|Year : 2012 | Volume
| Issue : 8 | Page : 224-226
FRAX: Facts and Fantasy
Yashpal Gogate, Sanjay Kumar Bhadada
Department of Endocrinology, Postgraduate Institute of Medical Education and Research, Chandigarh, India
|Date of Web Publication||4-Jan-2013|
Sanjay Kumar Bhadada
Associate Professor of Endocrinology, Department of Endocrinology, Postgraduate Institute of Medical Education and Research, Chandigarh
Source of Support: None, Conflict of Interest: None
| Abstract|| |
FRAX is an important web based tool to assess fragility fracture risk in osteoporosis. It has many important limitations too. Good clinical judgement is needed to interpret the results of FRAX. With increasing use we can improvise this tool further.
Keywords: Frax BMD osteoporosis
|How to cite this article:|
Gogate Y, Bhadada SK. FRAX: Facts and Fantasy. Indian J Endocr Metab 2012;16, Suppl S2:224-6
"If wishes were horses, beggars would ride. And then, fracture risk prediction would be even easier than adding 2+2!"
| Introduction|| |
Osteoporosis is by far the most common metabolic bone disease. An international Consensus Development Conference  more correctly labeled it as "a disease characterized by low bone mass and micro-architectural deterioration of bone tissue, leading to enhanced bone fragility and a consequent increase in fracture risk."
While introduction of many anti-fracture medications since the early 1990s has revolutionized osteoporosis therapy, it is equally important to recognize the role of risk factors, both modifiable and non-modifiable. Understanding these risk factors and utilizing them to the fullest, in both fracture prediction and fracture prevention/management, would be like reinforcing our armamentarium to fight against this enemy "osteoporosis."
fragility fractures of all kinds-vertebral, hip, forearm, and others-are a public health problem. With increasing longevity of the Indian population, this problem is going to reach epidemic proportions.  Despite the availability of diagnostic tools and clinical data supporting the importance of preventing and treating osteoporosis, many patients remain undiagnosed and untreated. 
Day in and day out, in our clinics, we come across patients with severe osteoporosis and no fractures and even patients with borderline osteopenia but multiple fragility fractures. The million-dollar question always remains; "Can we predict fragility fractures?" An ideal fracture prediction tool is equivalent to pursuit of the "holy grail." Bone mineral density (BMD) assessment, although specific, may not be sensitive for predicting fracture risk. Adding clinical risk factors that are able to predict fracture independent of BMD may improve our ability to predict fracture risk.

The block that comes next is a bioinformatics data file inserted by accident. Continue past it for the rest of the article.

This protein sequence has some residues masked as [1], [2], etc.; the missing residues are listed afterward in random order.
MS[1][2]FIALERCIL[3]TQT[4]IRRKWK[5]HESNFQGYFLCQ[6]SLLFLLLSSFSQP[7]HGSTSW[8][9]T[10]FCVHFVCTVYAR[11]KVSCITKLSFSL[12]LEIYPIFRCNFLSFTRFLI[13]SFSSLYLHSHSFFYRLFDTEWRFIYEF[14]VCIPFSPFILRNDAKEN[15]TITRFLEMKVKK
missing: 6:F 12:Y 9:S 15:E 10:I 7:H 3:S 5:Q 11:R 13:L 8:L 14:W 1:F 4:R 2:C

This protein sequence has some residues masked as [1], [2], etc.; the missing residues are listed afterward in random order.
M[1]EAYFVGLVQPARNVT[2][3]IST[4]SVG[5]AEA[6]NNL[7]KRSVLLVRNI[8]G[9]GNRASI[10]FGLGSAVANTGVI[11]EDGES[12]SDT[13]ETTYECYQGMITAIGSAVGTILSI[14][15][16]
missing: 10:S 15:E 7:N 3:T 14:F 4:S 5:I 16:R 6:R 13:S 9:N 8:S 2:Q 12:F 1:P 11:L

| Frax: Facts|| |
FRAX is a web-based algorithm (www.shef.ac.uk/FRAX) designed to calculate the 10-year probability of major osteoporosis-related fracture (clinical vertebral, hip, forearm, or humerus) and hip fractures in men and women based on easily obtained clinical risk factors and bone mineral density (BMD) [Figure 1].
| How was Frax Developed?|| |
The WHO task force first reviewed the literature using mega-analysis to identify eight candidate risk factors for fracture, independent of BMD [Table 1]. For each country, they added country-specific fracture incidence rates to these clinical risk factors to yield a 10-year probability of fracture. In this model, we neither use relative risk, because relative risk decreases with age, nor do we use lifetime fracture risk as it begins to decline at 70 years of age because of competing risk of death.  This FRAX model has been validated in 11 cohorts across the globe.  Fracture risk prediction tools are designed to facilitate treatment of people at high absolute risk of fracture and re-assurance of those at low risk. Various guidelines based on these fracture prediction tools guide us in targeting the intervention. The National Osteoporosis Foundation (NOF) , intervention thresholds are based upon economic cost-effectiveness analyzes (10 year probability of major osteoporotic fracture ≥ 20% and hip fracture ≥ 3% is considered significant), whereas the National Osteoporosis Guideline Group (NOGG) guidelines recommend intervention if the probability of fracture exceeds that of a person of the same age, who has suffered a previous osteoporotic fracture. 
|Table 1: Clinical risk factors included in WHO Fracture Risk Assessment Tool|
Click here to view
An important utility in fracture prediction using FRAX tool is its use of Body Mass Index (BMI) instead of BMD applicable as a simple screening test, thus avoiding unnecessary investigations in those with a very low probability of fracture. [Figure 2]